a group of people writing on a whiteboard

With such enormous growth, it’s safe to say most organizations have dabbled in producing at least some content by now. But guess what? Only 29% of organizations report being extremely or very successful with content marketing in the last 12 months. 

One of the main problems we’ve found is that many companies jump into content marketing without a solid plan, posting things willy-nilly and with no clear purpose.  

Why do you need a content marketing plan?

A content marketing plan takes your overall content goals and lays out a course of action to achieve them — kind of like a game plan or blueprint.  

A 10-step guideline to using our template

Now that you’re armed with a content marketing plan template, we’re going to walk through the guidelines step by step. Let’s get started. 

Step #1: Determine your overall content marketing goals and KPIs

You can’t achieve content marketing success unless you understand what success means to your organization.   

That’s why the first step is to determine your overall content marketing strategy and goal(s). Why are you creating content at all? What’s your end game, so to speak? 

Some of the most common content marketing goals include the following:  

  • Driving organic search traffic 
  • Building brand awareness 
  • Increasing audience engagement 
  • Generating new leads 
  • Nurturing leads in the middle of the sales funnel 
  • Fostering customer loyalty  
  • Boosting sales and profitability 

Once you’ve identified what you’re trying to get out of your integrated marketing campaigns, you need to figure out how you’re going to measure success. CMI recommends using multiple Key Performance Indicators, otherwise, you could negatively affect other metrics without realizing it.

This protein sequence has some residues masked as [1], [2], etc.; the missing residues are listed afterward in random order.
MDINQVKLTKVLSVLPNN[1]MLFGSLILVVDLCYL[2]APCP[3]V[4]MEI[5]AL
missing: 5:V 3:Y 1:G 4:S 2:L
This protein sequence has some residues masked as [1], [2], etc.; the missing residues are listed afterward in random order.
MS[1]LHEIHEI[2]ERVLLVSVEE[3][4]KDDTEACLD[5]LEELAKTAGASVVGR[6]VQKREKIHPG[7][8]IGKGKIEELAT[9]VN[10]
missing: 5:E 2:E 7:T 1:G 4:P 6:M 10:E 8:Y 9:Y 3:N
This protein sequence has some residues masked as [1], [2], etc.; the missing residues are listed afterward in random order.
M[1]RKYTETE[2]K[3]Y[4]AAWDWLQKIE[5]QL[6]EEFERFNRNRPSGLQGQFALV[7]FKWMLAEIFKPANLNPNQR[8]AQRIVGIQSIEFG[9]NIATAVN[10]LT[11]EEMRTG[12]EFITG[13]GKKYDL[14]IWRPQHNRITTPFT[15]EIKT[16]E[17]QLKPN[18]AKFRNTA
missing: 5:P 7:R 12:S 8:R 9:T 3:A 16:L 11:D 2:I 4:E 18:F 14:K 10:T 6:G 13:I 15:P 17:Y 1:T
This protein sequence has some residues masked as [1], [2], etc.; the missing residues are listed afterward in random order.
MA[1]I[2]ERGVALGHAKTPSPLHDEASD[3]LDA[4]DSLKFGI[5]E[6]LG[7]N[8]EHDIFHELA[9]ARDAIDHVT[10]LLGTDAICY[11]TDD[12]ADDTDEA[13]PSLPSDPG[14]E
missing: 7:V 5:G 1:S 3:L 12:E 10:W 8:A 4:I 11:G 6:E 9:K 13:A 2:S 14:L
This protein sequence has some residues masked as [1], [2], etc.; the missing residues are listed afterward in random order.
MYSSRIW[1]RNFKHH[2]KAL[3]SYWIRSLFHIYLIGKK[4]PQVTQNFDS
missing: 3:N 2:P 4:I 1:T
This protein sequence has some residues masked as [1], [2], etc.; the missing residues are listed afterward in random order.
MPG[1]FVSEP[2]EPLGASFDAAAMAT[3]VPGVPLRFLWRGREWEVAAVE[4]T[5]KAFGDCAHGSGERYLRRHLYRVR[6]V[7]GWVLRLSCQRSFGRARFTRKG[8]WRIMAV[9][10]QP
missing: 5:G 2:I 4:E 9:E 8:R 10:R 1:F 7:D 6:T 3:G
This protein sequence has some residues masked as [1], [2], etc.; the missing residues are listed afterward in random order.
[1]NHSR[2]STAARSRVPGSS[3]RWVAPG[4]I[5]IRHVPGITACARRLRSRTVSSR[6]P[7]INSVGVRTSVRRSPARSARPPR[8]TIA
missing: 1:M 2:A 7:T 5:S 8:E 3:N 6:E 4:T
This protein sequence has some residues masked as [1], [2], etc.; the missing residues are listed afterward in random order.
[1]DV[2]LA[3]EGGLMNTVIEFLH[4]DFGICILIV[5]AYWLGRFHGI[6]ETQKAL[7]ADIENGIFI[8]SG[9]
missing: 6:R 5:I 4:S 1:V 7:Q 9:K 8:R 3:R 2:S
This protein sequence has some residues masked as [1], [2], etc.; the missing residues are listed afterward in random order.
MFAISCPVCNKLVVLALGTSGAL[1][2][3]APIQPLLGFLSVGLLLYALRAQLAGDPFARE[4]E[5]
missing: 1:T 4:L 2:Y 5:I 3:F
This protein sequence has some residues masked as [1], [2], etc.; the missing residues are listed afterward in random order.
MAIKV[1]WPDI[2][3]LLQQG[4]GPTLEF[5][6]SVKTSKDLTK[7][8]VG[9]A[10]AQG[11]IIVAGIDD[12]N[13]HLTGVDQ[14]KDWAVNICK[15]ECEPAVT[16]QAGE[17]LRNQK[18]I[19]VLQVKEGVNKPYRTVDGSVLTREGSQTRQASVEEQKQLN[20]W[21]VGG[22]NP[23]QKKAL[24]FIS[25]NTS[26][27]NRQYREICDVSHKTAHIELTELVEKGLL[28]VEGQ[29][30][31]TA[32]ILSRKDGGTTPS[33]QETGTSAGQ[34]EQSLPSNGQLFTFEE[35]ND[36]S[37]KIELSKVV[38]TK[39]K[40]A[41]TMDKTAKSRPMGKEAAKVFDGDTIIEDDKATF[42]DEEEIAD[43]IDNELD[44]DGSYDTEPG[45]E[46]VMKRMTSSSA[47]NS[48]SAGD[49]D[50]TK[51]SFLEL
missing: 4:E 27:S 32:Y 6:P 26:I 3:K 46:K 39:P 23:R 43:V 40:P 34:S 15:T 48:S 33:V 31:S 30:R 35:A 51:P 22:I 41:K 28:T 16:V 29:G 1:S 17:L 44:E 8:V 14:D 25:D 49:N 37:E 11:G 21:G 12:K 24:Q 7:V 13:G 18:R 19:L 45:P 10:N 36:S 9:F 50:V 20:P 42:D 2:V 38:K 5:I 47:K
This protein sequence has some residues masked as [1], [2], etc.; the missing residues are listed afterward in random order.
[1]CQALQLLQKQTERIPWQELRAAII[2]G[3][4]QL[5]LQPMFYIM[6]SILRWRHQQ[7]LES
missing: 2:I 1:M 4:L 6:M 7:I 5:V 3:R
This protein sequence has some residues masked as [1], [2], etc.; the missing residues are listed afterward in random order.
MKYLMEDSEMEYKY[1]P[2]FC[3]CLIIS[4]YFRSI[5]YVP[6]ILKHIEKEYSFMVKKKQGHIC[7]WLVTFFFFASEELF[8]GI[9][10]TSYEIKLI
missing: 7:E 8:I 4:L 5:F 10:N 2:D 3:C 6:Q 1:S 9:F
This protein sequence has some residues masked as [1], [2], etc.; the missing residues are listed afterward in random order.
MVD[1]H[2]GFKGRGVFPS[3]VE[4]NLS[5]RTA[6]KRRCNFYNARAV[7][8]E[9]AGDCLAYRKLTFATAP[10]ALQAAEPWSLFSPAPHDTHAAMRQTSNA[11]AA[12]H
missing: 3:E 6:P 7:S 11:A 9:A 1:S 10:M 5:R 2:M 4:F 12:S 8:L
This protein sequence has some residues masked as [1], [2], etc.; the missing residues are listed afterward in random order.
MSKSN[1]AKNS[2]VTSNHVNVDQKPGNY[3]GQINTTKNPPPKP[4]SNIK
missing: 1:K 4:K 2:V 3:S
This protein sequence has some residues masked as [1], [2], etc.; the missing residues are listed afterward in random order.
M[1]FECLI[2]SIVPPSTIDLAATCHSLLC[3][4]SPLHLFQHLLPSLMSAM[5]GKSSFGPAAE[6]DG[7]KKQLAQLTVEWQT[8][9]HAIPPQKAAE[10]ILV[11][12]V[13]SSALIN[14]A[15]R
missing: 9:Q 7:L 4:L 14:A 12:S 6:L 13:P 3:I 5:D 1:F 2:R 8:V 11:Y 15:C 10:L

Here’s a helpful list:  

  • Email: Open rate, conversion rate, unsubscribe rate, click-through rate, delivery rate 
  • SEO and website: Website traffic, unique visitors, time on site or page, bounce rate, page views, traffic sources 
  • Social media: Amplification rate, number of followers, fans, and likes, return on engagement (ROE), post reach 
  • E-commerce: Sales, sales growth, conversion rate, website traffic, average order value, shopping cart or checkout abandonment rate 

Step #2: Lay out what you need to achieve your goal(s)

Once you’ve outlined your content marketing strategy, it’s time to figure out what you’ll need to achieve your goals. For example, do you have enough staff (or the right staff) and tools to implement your strategy?  

Identify exactly what you need to achieve your goals. This may sometime mean going to the higher-ups to pitch a budget increase. 

Step #3: Identify the topics that’ll attract your audience

One core purpose of planning content is to attract your audience by creating useful, relevant content. To figure out exactly what’s useful and relevant, it’s important to identify some key pieces of information:   

  • Who is your target customer?  
  • What problem is your target customer trying to solve?  
  • What are their pain points?  
  • How does your product or service solve this problem?  
  • What kind of information will your target customers find useful? 
  • Where do your customers typically look for information? Do they go to search engines? If yes, what are they searching for? Why are they searching for those things?